Emerging markets still react to Fed
Updated: 2013-06-25 11:05
By Zhang Yuwei in New York (China Daily)
The Federal Reserve's recent signal that it would withdraw stimulus efforts - otherwise known as quantitative easing round 3 - has rattled markets in Asia and Europe, as well as drawn attention from leaders in emerging economies to forge a possible "safety net" to weather the uncertainty in global financial markets.
In a phone conversation with his Brazilian counterpart Dilma Rousseff on Monday, Chinese President Xi Jinping noted that some new and complex elements have occurred in international financial markets that deserved the BRICS nations' close attention.
The Chinese president, who took office in March, said the BRICS nations - Brazil, Russia, India, China and South Africa - should boost communication and cooperation in the financial sector and speed up the formation of a financial safety net.
Rousseff, who met with her Chinese counterpart on the sidelines of the 5th BRICS summit held in Durban in March and reached a broad consensus on friendly bilateral cooperation in a variety of areas, said Brazil is willing to maintain close communication and coordination with China and other BRICS countries in the financial field to jointly tackle challenges and safeguard the bloc's common interests.
"The most effective 'safety net' for emerging economies is sound policy," said Lawrence Goodman, president of the Center for Financial Stability, a think tank in New York. "There is no one size fits all."
Back in March, the bloc had agreed to set up a $100 billion contingency fund among themselves, a move seen as a major step in advancing the collective power of the BRICS nations. The self-governing fund - with the largest single share of $41 billion coming from China - would consist of currency reserves held by the five nations' central banks.
The fund's main purpose is to shore up the finances of a BRICS member if it falls into crisis and could also "contribute to strengthening the global financial safety net", said South African President Jacob Zuma in March.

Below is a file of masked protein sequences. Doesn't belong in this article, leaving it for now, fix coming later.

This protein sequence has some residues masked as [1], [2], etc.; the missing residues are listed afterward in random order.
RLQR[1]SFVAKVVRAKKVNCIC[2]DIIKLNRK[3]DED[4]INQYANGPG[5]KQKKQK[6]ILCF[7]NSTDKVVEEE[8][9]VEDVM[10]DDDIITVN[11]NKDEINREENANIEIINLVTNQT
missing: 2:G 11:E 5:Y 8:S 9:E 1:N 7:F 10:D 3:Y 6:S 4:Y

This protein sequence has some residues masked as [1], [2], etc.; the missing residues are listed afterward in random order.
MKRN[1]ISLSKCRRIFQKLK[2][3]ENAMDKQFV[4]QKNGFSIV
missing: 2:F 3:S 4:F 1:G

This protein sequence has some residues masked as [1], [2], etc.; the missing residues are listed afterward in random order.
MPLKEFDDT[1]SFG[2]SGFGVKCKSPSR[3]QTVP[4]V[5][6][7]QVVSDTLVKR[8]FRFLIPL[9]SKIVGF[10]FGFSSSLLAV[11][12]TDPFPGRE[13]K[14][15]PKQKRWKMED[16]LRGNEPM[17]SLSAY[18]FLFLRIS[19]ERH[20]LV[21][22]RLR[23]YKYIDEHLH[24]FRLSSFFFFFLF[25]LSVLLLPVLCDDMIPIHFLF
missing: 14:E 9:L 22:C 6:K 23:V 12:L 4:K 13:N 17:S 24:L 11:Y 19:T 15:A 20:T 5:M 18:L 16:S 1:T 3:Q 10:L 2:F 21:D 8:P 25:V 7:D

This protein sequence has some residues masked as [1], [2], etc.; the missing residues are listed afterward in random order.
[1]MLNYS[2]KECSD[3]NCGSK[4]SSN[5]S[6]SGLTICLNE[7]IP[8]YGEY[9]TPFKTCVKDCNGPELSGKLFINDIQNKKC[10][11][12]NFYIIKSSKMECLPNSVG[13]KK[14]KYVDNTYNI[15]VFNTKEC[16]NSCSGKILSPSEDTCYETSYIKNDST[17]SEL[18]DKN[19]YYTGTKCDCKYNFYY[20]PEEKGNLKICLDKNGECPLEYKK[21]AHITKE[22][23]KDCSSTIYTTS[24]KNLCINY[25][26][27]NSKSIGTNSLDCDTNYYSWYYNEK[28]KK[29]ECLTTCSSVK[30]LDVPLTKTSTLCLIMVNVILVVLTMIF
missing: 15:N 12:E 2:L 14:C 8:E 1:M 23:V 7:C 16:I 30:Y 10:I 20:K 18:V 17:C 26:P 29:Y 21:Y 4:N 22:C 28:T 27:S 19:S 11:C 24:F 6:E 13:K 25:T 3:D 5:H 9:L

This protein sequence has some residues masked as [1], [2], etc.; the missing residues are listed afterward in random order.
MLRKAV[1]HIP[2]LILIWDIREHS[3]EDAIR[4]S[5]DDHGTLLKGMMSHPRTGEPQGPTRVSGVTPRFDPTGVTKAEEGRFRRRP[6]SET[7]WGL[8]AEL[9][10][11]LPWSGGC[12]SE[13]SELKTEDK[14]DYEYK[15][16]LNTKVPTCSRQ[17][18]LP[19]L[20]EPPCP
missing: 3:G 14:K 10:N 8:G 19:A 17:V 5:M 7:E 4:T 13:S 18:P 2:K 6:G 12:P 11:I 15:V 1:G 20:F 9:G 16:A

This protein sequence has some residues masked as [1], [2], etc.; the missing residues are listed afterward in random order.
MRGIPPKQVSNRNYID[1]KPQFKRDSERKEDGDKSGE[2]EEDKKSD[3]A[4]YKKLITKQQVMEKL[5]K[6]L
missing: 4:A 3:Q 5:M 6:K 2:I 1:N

John Kirton, co-director of the BRICS Research Group at the University of Toronto's Munk School of Global Affairs, said the creation of the fund would be a "substantial step for the benefit of the BRICS and the global community beyond".
BRICS represents one fifth of the global GDP and has been the driving force behind the global economy in recent years. However, China's slowdown in growth has raised concerns among some experts. The US, the largest economy in the world which has been in recovery mode from the financial crisis, is facing the risk of a "disorderly exit" of easing monetary policy by the Fed.
According to the Washington-based Institute of International Finance, the slowing economic growth in emerging economies like China and India will end soon, but regaining momentum will be difficult.
Since Fed Chairman Ben Bernanke indicated that it may end the stimulus package after a policy meeting last Wednesday, global markets were shaken by the news. The Fed chief told reporters after the meeting that later this year the central bank would start reducing its bond-buying program to lower long-term interest rates - the so-called QE3 - if the economy improves as expected and would end the program by mid-2014.
The Fed has been purchasing $85 billion in Treasuries and mortgage-backed securities every month recently. Bernanke said the central bank would stop the buying when the unemployment rate dropped to 7 percent, which is unlikely to happen until next year.
Last September, Asian stock markets gained when investor confidence was lifted at the announcement of the QE3, which was expected to boost economic growth.
"Investors in emerging markets should actively follow Fed policies," said Goodman.
"QE undoubtedly helped to lift asset prices. So curtailment in the form of tapering can deflate emerging market asset values," Goodman added.
Xinhua contributed to the story.
(China Daily USA 06/25/2013 page2)